4 Tips for Effective Multi-Channel Ecommerce

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Mike Ewing
Mike Ewing



This is a guest post from Scot Wingo, the CEO of ChannelAdvisor . ChannelAdvisor offers Software-as-a-Service (SaaS) solutions for managing ecommerce channels. This year ChannelAdvisor will process over $3b in transactions across search, CSEs, and marketplaces for over 3,000 online retailers.

One common pitfall that many online retailers make is the ‘field of dreams’ problem. They put their entire budget and efforts into building a great site but then have little-to-no plan for how to drive traffic to that site. Many retailers put too much focus on one source of traffic like search engine optimization (SEO). While this source of traffic is great because it's high quality and free, there are other channels that ecommerce websites should take advantage of for effective multi-channel ecommerce.

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Different Ecommerce Channels

1. Direct Traffic – Direct traffic channels include email marketing , affiliate marketing, and direct URL navigation/bookmarking.

2. Paid Search – Paid search means buying traffic from search engines (e.g. Google and Bing) on a pay-per-click (PPC) basis. Search engines can drive traffic to your site for further conversion, and paid search requires you to master the creation and management of keywords, keyword-level building, conversion rates, etc.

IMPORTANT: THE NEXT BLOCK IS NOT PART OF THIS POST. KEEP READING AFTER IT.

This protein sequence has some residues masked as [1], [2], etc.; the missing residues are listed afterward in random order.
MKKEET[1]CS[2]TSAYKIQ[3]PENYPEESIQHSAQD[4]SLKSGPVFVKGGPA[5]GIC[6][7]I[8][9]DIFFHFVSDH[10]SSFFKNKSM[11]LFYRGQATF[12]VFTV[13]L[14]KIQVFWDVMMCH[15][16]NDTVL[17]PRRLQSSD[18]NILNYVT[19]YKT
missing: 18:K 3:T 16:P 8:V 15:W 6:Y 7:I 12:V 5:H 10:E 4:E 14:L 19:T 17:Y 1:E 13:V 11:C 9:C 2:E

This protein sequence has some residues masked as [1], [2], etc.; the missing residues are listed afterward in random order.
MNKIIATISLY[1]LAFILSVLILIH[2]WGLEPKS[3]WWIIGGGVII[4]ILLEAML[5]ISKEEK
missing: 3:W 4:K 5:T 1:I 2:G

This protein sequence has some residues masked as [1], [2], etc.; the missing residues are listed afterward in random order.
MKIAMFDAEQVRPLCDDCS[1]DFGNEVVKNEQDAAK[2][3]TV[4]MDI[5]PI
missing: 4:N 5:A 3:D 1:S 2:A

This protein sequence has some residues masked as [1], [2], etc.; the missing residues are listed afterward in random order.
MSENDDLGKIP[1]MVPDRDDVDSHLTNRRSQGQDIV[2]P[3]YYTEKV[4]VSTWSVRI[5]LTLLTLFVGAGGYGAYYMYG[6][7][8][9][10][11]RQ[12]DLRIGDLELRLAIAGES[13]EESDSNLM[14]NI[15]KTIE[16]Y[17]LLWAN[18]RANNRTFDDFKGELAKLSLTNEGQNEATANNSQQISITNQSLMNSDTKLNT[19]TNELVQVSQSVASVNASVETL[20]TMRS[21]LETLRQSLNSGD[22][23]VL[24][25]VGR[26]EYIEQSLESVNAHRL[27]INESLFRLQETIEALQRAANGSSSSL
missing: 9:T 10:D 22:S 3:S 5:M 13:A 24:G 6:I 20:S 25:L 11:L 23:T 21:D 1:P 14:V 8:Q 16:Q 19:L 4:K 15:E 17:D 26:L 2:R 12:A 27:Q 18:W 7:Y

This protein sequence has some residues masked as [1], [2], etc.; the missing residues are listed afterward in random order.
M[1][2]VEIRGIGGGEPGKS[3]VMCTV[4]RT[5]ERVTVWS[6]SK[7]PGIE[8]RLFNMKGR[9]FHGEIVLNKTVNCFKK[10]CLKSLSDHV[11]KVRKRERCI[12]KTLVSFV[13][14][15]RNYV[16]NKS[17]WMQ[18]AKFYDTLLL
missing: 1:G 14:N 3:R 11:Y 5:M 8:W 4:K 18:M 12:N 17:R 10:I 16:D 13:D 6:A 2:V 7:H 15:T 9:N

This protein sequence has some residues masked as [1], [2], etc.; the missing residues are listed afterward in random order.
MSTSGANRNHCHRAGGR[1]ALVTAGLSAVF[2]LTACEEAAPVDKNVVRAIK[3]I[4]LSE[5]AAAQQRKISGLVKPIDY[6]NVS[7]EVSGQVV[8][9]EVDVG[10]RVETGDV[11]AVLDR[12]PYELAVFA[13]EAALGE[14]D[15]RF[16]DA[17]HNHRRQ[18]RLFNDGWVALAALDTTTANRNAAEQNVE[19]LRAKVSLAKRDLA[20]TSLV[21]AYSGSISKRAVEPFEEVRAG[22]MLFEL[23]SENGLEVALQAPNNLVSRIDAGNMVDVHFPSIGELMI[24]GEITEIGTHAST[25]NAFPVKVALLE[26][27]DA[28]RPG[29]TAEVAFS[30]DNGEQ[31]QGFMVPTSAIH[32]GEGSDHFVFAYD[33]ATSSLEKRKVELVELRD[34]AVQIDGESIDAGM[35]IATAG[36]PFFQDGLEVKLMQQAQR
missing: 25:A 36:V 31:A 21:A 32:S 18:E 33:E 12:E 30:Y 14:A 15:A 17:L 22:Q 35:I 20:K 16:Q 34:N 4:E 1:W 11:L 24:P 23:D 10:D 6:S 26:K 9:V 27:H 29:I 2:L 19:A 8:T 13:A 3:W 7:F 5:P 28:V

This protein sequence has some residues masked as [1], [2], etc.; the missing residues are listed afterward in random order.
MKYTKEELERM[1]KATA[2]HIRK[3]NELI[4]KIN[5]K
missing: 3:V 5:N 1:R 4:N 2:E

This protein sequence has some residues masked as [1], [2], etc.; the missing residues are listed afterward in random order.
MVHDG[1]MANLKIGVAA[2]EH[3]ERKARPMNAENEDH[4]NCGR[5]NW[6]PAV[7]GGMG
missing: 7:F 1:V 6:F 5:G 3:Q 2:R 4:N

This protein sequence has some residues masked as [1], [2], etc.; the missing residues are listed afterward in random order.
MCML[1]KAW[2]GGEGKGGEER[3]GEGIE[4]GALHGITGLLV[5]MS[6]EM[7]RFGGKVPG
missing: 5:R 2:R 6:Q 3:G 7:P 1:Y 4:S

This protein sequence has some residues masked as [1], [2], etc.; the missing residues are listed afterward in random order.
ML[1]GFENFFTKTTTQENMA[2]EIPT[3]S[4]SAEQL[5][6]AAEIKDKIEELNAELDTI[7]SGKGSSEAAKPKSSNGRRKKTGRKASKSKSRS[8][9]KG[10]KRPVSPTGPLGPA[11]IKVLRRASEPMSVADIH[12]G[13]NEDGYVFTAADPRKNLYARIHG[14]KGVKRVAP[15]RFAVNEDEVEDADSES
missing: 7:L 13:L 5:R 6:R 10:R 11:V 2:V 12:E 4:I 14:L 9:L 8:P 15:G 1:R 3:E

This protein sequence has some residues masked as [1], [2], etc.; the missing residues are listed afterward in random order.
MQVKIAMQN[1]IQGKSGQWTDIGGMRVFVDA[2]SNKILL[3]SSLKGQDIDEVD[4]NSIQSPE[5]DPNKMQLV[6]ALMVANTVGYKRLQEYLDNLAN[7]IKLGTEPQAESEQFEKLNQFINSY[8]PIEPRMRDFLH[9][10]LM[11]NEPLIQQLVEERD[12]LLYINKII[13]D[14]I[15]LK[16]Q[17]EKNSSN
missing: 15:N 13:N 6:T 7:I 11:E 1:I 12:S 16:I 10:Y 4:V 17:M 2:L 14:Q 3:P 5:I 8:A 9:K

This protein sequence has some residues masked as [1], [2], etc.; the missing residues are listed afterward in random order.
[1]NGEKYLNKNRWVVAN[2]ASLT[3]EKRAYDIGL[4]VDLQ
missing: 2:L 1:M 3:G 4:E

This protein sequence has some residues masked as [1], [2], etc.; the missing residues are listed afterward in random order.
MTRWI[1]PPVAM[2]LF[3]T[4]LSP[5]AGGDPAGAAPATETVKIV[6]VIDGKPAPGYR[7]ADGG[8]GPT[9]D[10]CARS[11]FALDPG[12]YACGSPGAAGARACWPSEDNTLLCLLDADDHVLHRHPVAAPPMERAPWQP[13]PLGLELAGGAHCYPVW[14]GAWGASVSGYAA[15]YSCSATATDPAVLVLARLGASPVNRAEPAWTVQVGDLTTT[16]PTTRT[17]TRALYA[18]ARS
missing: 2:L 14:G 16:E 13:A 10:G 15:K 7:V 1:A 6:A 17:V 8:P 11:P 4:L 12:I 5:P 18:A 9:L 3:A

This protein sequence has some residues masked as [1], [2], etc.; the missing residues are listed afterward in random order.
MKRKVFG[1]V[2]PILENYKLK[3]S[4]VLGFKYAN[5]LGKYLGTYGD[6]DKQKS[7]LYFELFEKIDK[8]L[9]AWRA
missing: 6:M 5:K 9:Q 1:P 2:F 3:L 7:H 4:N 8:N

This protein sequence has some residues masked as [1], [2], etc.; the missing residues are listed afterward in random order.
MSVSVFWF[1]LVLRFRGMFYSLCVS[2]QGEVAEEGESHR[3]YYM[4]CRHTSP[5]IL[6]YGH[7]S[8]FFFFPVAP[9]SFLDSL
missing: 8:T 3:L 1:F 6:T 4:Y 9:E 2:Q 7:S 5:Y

3. Comparison Shopping Engines (CSEs) – There are over 100 comparison shopping engines with a variety of different business models from free (Google Product Search and TheFind.com) to pay-per-click (Shopping.com, Shopzilla, Nextag, etc.). CSEs can also drive traffic to your site (usually item pages) for further conversion.

4. Marketplaces – Marketplaces are sites that allow you to offer your items for sale. The consumer purchases them from the marketplace, not your site. eBay is the largest marketplace, followed by Amazon. Amazon’s success in marketplaces has led to an explosion of new marketplaces like Sears, Walmart, Newegg, and Buy.com .

5. Mobile – The use of smartphones with sophisticated web browsers and barcode-scanning applications has increased their usage in online shopping. While still small, it’s an area retailers need to be tracking carefully, and we strongly recommend building capabilities in this area.

6. Social – With over 750 million active users on Facebook and 200 million Twitter users, online consumers are spending a bulk of their online activities engaged in social media . As Facebook and Twitter mature, they are also looking at social commerce. Some online retailers are already seeing significant primary and secondary sales from these channels, and we recommend retailers start experimenting there now.

This chart shows how consumer behavior has changed over the last ten years and the last 2-3 years:

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As you can see from the chart, consumers have changed their shopping behavior from a majority being direct (75% in 2001) to the majority driven by ecommerce channels (direct is only 9% in 2010) such as search, marketplaces, CSE, etc.